worship-singers This post is the first of two intended to address physical expression during worship singing. The point of dividing into two articles was for the first to speak to the individual worshiper’s physical response and involvement, and for the follow up to be concerned with the church body’s corporate expression. Although I will address worship singing in this divided manner (individual vs. corporate), the fact is that they inseparably affect one another. With that intertwining in mind, let’s look at the physical involvement of the individual in worship, and extend that consideration to worship singing in particular. Let’s start with some obvious facts.

  1. We are physical beings. God did not create us as disembodied vapor. In fact, our physical presence is how we recognize one another in the first place. If you ask me if I know a certain person, I will think of physical characteristics such as what the person looks like as I remember them. If this is someone I have known fairly well I may recall how they walk, what their voice sounds like when they talk, how they laugh, how they interact with others, including me. I might recall their expressions of hospitality, warmth, or lack of these characteristics. Even personality traits, sense of humor, and sensitivity are assessed based on our perceptions attained through observation of a person’s physical actions in situations. We are physical beings.
  1. Christianity is a holistic reality. God created us “a living soul” (Genesis 2:7) when He breathed life’s breath into humanity. Although the false gnostic idea of a separate body and soul are far too often fostered in our compartmentalized culture, and sadly even in our churches, to be Christian involves our whole being. After all, the first commandment is this, And thou shalt love the Lord thy God with all thy heart, and with all thy soul, and with all thy mind, and with all thy strength (Mark 12:30) God has given us bodies to fulfill His commands and mission. We are built to worship. In His glorious grace and wisdom God has given us a capacity to know Him and respond to Him. “Through scientific research we are gaining fuller understanding of how our bodies work, and this research is telling a fascinating story: our body’s design enables us to commune with God and to fellowship more closely with others.”[1]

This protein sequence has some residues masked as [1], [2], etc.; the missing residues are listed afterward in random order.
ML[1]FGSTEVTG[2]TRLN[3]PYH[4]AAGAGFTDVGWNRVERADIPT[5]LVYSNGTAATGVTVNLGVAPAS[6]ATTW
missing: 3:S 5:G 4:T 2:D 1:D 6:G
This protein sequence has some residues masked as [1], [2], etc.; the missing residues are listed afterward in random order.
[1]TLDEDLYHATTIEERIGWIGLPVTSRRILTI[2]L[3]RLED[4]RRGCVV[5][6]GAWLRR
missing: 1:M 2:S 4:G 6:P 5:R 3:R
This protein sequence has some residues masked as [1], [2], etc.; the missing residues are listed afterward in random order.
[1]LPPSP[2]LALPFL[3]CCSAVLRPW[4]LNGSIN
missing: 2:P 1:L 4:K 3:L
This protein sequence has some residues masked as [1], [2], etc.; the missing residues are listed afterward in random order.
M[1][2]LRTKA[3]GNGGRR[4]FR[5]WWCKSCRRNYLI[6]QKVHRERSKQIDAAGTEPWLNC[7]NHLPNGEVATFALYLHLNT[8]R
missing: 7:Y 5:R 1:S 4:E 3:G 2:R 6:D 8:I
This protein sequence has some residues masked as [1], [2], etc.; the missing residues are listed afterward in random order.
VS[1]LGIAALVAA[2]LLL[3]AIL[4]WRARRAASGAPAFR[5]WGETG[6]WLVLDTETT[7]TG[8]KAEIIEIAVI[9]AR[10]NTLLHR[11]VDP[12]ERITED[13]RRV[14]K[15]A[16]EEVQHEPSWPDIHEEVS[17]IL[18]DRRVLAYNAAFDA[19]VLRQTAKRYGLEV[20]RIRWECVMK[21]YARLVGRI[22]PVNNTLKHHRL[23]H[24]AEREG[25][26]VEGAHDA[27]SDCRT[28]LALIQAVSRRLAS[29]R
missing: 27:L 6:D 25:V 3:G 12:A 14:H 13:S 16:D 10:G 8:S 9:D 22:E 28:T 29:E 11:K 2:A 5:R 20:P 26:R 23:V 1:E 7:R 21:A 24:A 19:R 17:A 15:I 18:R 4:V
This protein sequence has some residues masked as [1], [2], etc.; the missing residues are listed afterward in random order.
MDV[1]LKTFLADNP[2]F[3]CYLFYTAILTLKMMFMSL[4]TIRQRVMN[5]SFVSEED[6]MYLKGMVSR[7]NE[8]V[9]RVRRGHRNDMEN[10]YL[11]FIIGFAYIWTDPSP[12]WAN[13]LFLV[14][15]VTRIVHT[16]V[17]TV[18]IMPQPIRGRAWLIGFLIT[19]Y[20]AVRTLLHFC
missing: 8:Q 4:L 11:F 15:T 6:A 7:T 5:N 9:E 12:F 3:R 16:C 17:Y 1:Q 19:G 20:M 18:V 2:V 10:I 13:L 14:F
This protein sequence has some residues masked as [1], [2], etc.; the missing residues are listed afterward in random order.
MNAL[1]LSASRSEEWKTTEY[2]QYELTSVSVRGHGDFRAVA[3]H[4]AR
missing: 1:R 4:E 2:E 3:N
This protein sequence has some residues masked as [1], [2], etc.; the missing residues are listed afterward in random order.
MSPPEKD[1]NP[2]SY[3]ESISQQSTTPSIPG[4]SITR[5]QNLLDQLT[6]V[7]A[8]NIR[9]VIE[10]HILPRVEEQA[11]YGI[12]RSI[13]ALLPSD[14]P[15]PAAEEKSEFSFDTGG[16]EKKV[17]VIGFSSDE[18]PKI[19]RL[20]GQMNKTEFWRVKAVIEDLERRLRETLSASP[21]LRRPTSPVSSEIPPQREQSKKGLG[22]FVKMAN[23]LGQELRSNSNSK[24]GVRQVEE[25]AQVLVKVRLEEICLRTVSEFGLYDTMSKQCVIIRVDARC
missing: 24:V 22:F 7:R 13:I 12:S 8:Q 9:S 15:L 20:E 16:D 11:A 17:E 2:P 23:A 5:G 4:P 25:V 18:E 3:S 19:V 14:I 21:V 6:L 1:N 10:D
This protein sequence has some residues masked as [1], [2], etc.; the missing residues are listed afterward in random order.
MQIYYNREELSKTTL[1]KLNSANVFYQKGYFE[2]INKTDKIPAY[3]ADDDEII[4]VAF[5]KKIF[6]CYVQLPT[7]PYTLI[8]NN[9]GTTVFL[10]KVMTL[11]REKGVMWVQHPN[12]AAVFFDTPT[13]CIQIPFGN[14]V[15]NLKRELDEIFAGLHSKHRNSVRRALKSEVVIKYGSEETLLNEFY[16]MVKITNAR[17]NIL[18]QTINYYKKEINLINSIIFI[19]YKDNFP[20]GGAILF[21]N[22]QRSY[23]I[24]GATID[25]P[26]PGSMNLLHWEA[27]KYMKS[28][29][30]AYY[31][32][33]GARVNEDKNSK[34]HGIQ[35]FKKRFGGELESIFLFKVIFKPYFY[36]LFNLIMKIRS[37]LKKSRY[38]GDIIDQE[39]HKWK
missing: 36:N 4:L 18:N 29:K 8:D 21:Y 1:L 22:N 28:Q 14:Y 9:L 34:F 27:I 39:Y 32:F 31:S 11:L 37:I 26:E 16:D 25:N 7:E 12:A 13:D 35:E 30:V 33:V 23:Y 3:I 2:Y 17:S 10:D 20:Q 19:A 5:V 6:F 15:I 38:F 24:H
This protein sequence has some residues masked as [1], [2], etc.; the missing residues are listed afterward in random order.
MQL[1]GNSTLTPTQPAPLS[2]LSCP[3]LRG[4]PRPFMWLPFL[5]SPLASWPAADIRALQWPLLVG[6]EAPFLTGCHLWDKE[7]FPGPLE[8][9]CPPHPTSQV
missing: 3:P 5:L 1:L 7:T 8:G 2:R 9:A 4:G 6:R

1. Scripture is filled with examples and instructions of physical expressions in response to God. In a blog post on this same theme, author/worship leader/songwriter, Bob Kauflin notes some of these as including clapping, singing, bowing, kneeling, lifting hands, shouting, playing instruments, dancing, and standing ( 47:1Eph. 5:19Ps. 95:6;Ps. 134:2Ps. 33:1Rev. 15:2Ps. 149:3Ps. 22:23). One of the first things I remember Robert Webber saying in an opening convocation at the Robert E Webber Institute for Worship Studies was to underscore that there is no one word in scripture translated “worship.” Rather there are several, and many have to do with physical actions and postures that all work together giving us some understanding of what it is to engage with God in worship.
  1. Engaging in physical expression not only further forms our worship expression (and in the process influences other worshipers), but is one way our worship forms us. As an example, lifting our hands in praise, also places us in a posture of submission and surrender. The same is true of kneeling to pray. While we may kneel to express our need, we are at once shaped by the posture of humility, something the Bible teaches us is required of us (Micah 6:8).
  1. Expressions of worship in private may include physical expressions different than public or corporate worship expressions. Throwing myself in the floor at church would likely scare the children, and panic my own family. The Spirit’s revelation of truth through God’s Word, or assurance in private revelation, however, may call for such a response.

Why consider this in conjunction with singing our worship?

  • Physical engagement may embody the text of what you are singing. Whether it is a new worship song that has recently become part of your expression, or a traditional hymn that has stood the test of time, engaging our bodies in the expression of worship that we are already expressing with our lips and voices can further form us in the spiritual dynamic involved.
  • Sometimes the lyrics we sing imply we are “lifting holy hands,” or “bowing before your throne” or “kneeling in your presence” and thus it seems appropriate to question if we should act on the lyrics we profess in real time.
  • Seems to me that in public settings it is during the time of singing in worship that we experience the quandary of an open expressiveness by some, and/or a feeling of restriction or discomfort by others. Conscientious leaders can help us know what is best in corporate worship (More on this next week).
  • Singing IS a physical act! It involves the whole person, mind, body, spirit. Read Methodist evangelist, John Wesley’s words in his Preamble to a 1761 Hymnal in his “Directions for Singing” instruction #4:
    • Sing lustily, and with a good courage. Beware of singing as if you were half dead, or half asleep; but lift up your voice with strength. Be no more afraid of your voice now, nor more ashamed of it being heard, than when you sing the songs of the world. (John Wesley – Rules for Singing)

[1] Rob Moll, What the Body Knows About God (InterVarsityPress 2014) pg 16


Explore posts in the same categories: Choir Ministry, Church Music, Congregational Singing, Leading Worship, Music Ministry, Private Worship, Singing Worship, Spiritual formation through singing, Worship Leaders, Worship Pastors, Worship Reminders, Worship theology, Worship thoughts, Youth Worship


  1. […] Paul Clark reminds us that worship isn’t just spiritual or intellectual – it’s also physic…: […]

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